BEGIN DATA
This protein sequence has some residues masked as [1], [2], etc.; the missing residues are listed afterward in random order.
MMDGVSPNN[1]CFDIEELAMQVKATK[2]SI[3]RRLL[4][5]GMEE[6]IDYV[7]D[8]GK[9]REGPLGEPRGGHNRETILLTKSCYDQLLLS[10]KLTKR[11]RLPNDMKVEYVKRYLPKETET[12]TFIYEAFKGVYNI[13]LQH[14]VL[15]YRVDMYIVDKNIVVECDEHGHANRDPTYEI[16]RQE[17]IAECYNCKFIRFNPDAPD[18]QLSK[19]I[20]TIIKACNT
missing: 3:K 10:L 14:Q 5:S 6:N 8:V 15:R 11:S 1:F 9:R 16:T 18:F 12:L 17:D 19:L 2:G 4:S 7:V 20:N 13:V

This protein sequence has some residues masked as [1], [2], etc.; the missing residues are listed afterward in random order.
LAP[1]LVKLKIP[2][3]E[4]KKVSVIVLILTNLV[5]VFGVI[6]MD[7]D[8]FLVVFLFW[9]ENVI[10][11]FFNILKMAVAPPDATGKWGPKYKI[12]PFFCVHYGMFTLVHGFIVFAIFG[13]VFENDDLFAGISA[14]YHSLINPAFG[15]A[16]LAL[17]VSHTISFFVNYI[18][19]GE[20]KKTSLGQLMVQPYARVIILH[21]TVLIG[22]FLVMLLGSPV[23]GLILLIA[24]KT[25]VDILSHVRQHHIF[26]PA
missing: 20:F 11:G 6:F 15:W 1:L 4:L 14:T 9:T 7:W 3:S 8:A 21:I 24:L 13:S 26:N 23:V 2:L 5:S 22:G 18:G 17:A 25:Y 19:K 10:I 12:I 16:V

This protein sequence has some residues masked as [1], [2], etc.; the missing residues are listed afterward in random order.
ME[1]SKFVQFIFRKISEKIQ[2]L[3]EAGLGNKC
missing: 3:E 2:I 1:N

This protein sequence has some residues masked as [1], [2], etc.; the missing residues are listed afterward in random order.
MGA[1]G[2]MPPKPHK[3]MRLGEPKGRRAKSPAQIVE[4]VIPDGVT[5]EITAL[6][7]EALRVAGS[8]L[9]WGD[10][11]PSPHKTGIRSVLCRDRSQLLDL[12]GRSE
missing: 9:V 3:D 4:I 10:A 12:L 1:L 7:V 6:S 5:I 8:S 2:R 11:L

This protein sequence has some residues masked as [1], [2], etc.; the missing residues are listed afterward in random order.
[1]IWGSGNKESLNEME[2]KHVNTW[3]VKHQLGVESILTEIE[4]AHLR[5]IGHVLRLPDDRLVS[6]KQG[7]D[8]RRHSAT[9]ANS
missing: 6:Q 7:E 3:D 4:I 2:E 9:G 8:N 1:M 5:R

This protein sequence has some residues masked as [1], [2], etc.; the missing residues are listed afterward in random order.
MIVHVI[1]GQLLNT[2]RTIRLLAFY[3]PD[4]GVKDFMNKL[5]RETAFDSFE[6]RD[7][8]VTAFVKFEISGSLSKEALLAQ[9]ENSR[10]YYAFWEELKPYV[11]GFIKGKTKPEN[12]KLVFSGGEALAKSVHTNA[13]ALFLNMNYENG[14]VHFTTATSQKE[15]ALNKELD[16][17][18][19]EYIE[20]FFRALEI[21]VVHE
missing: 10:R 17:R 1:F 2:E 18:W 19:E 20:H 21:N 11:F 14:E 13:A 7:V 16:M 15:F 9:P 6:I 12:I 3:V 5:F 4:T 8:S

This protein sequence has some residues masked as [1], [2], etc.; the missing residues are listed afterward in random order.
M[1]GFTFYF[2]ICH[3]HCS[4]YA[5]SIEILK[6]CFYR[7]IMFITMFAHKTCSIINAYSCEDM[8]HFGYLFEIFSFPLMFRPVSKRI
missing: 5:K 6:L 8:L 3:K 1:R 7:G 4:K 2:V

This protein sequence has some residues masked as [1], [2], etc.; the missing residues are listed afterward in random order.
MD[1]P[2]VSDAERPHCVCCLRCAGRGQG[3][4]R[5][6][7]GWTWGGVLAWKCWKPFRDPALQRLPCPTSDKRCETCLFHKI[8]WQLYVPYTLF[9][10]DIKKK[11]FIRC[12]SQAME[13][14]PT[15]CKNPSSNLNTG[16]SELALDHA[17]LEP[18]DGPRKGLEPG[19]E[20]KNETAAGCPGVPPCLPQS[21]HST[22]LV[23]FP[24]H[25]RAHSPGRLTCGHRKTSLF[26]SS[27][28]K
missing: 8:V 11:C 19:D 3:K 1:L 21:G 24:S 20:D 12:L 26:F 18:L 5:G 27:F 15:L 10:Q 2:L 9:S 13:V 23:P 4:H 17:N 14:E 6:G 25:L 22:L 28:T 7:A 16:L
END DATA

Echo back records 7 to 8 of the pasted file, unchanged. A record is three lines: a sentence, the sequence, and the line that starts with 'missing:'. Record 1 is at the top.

This protein sequence has some residues masked as [1], [2], etc.; the missing residues are listed afterward in random order.
M[1]GFTFYF[2]ICH[3]HCS[4]YA[5]SIEILK[6]CFYR[7]IMFITMFAHKTCSIINAYSCEDM[8]HFGYLFEIFSFPLMFRPVSKRI
missing: 5:K 6:L 8:L 3:K 1:R 7:G 4:K 2:V

This protein sequence has some residues masked as [1], [2], etc.; the missing residues are listed afterward in random order.
MD[1]P[2]VSDAERPHCVCCLRCAGRGQG[3][4]R[5][6][7]GWTWGGVLAWKCWKPFRDPALQRLPCPTSDKRCETCLFHKI[8]WQLYVPYTLF[9][10]DIKKK[11]FIRC[12]SQAME[13][14]PT[15]CKNPSSNLNTG[16]SELALDHA[17]LEP[18]DGPRKGLEPG[19]E[20]KNETAAGCPGVPPCLPQS[21]HST[22]LV[23]FP[24]H[25]RAHSPGRLTCGHRKTSLF[26]SS[27][28]K
missing: 8:V 11:C 19:D 3:K 1:L 21:G 24:S 20:D 12:L 26:F 18:L 5:G 27:F 15:L 10:Q 2:L 9:S 13:V 23:P 4:H 17:N 14:E 6:G 25:L 22:L 28:T 7:A 16:L